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The Ultimate Greek Salad

by . Featured in NIGELLA SUMMER, and Nigella Quick Collection
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Introduction

Greek salad is the sort of abominated fixture in the culinary canon which no appetite for retro-chic can make cool. Forget about all that, because a good Greek salad is, not surprisingly, made for languorous picking at in the heat. Whenever I make this, it's met, at first, with just slightly patronising amusement - and then the most colossal greed.

I think the trick is twofold: substitute sliced fennel for the more traditional cucumber (which also has the benefit of not making the salad go wet and soggy on standing around); and let the onion steep, sprinkled with dried oregano, in the oil and vinegar for long enough for it to lose any potential for that acrid, rib-sticking aftertaste. This version is mild, abundant, gloriously summery. If you don't like fennel, then just leave it out, but exclude, still, the cucumber.

Greek salad is the sort of abominated fixture in the culinary canon which no appetite for retro-chic can make cool. Forget about all that, because a good Greek salad is, not surprisingly, made for languorous picking at in the heat. Whenever I make this, it's met, at first, with just slightly patronising amusement - and then the most colossal greed.

I think the trick is twofold: substitute sliced fennel for the more traditional cucumber (which also has the benefit of not making the salad go wet and soggy on standing around); and let the onion steep, sprinkled with dried oregano, in the oil and vinegar for long enough for it to lose any potential for that acrid, rib-sticking aftertaste. This version is mild, abundant, gloriously summery. If you don't like fennel, then just leave it out, but exclude, still, the cucumber.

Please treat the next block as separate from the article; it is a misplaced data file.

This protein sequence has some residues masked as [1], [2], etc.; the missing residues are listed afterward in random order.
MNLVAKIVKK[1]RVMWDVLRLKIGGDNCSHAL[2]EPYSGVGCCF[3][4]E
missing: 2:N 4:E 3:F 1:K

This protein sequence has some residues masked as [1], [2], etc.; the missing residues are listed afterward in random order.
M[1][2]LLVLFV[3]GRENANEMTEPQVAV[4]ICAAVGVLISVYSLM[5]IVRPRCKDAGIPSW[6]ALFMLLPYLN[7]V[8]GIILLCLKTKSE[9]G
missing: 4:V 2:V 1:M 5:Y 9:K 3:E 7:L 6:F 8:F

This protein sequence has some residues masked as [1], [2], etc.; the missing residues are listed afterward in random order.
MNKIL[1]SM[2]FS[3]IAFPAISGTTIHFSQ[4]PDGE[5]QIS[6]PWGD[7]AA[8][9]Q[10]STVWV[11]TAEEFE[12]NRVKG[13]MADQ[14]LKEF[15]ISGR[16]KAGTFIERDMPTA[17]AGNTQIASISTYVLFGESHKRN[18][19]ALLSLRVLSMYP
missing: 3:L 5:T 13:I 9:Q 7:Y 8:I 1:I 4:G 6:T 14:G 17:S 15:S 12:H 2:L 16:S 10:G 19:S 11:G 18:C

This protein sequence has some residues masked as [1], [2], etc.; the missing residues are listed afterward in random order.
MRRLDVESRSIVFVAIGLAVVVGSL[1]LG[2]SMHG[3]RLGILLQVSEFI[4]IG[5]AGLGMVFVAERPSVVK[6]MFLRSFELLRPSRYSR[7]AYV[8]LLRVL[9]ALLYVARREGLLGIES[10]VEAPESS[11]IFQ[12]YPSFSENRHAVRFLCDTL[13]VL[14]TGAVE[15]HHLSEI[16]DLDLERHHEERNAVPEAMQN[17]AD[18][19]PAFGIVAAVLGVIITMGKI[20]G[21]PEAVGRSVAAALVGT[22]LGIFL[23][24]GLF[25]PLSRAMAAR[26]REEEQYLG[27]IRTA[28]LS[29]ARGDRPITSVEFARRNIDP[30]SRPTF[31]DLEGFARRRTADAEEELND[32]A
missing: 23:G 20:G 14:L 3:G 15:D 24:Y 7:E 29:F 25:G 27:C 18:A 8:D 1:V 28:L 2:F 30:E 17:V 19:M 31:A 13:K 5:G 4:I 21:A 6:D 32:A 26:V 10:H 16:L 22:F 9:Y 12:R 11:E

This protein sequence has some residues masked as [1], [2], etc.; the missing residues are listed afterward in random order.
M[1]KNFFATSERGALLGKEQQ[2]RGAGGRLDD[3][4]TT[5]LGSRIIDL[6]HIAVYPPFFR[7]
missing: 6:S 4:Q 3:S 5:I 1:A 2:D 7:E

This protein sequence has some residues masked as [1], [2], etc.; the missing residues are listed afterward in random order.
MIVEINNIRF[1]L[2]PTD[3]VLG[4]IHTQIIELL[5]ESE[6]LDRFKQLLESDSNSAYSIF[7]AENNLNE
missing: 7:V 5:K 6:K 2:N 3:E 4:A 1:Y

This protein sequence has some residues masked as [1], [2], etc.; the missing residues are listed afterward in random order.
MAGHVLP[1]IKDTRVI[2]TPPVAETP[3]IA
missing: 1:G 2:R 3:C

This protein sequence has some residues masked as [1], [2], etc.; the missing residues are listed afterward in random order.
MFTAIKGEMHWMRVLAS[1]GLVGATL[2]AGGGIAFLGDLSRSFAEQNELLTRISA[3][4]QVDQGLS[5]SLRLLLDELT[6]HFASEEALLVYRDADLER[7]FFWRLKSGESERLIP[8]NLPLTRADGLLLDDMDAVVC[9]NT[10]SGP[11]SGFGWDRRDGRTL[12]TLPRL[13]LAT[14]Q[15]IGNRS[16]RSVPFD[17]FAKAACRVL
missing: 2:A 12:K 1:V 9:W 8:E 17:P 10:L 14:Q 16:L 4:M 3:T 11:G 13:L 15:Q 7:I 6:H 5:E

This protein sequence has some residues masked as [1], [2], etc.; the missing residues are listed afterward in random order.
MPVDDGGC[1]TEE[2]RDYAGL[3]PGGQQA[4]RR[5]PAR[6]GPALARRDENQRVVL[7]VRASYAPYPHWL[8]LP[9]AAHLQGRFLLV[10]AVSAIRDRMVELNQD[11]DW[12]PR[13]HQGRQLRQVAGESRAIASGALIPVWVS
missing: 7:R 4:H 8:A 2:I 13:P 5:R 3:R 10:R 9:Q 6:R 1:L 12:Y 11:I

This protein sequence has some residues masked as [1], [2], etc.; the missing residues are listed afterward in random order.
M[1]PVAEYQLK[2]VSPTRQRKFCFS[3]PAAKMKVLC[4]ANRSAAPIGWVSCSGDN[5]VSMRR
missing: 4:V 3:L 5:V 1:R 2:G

The Ultimate Greek Salad
Photo by Petrina Tinslay

Ingredients

Serves: 6-8

Metric Cups
  • 1 red onion
  • 1 tablespoon dried oregano
  • black pepper
  • 1 tablespoon red wine vinegar
  • 200 millilitres extra virgin olive oil
  • 5 medium tomatoes
  • 1 teaspoon caster sugar
  • 1 pinch of maldon salt
  • 1 very large cos lettuce
  • 1 bulb fennel
  • 125 grams pitted black olives
  • 400 grams feta cheese
  • juice of ½ lemon
  • 1 red onion
  • 1 tablespoon dried oregano
  • black pepper
  • 1 tablespoon red wine vinegar
  • ¾ cup extra virgin olive oil
  • 5 medium tomatoes
  • 1 teaspoon superfine sugar
  • 1 pinch of sea salt flakes
  • 1 very large romaine lettuce
  • 1 bulb fennel
  • ¾ cup pitted black olives
  • 1 pound feta cheese
  • juice of ½ lemon

Method

  1. Peel and finely slice the red onion then sprinkle over the oregano and grind over some pepper.
  2. Pour in the vinegar and oil and toss well, cover with clingfilm and leave to steep for a good 2 hours; longer's fine. What you'll notice, once it's had its time, as well, is that the blooded crimson of the onion is somehow now a luminescent puce. It's a science thing, something to do with the acid in the vinegar: don't ask. You don't need to be fully conversant with the technicalities to be able to take advantage of them. That's to say, I often use this trick in other ways. An otherwise overwhelmingly brown slab of meat can be immediately lifted (in looks and taste) by being covered with some red onions, cut into wedges of 8 or so, and then fried in olive oil, to which, once softened, you add the juice of a lemon.
  3. On top of the lemony pink onions add some sprinkled Maldon salt and a generous amount of summer-green chopped parsley. Or make a quick sauce for pasta (this should be enough for a 500g / 1lb packet of spaghetti) by cutting a red onion into very fine half-moons (ie, cut the onion in half and then slice each half as finely as you can), frying it in olive oil, spritzing in the juice of half a lemon, as before, and then tossing this, along with 200g / 8oz tuna cut into thin little rags, into the cooked drained spaghetti; the heat of the pasta will cook the raw tuna plenty.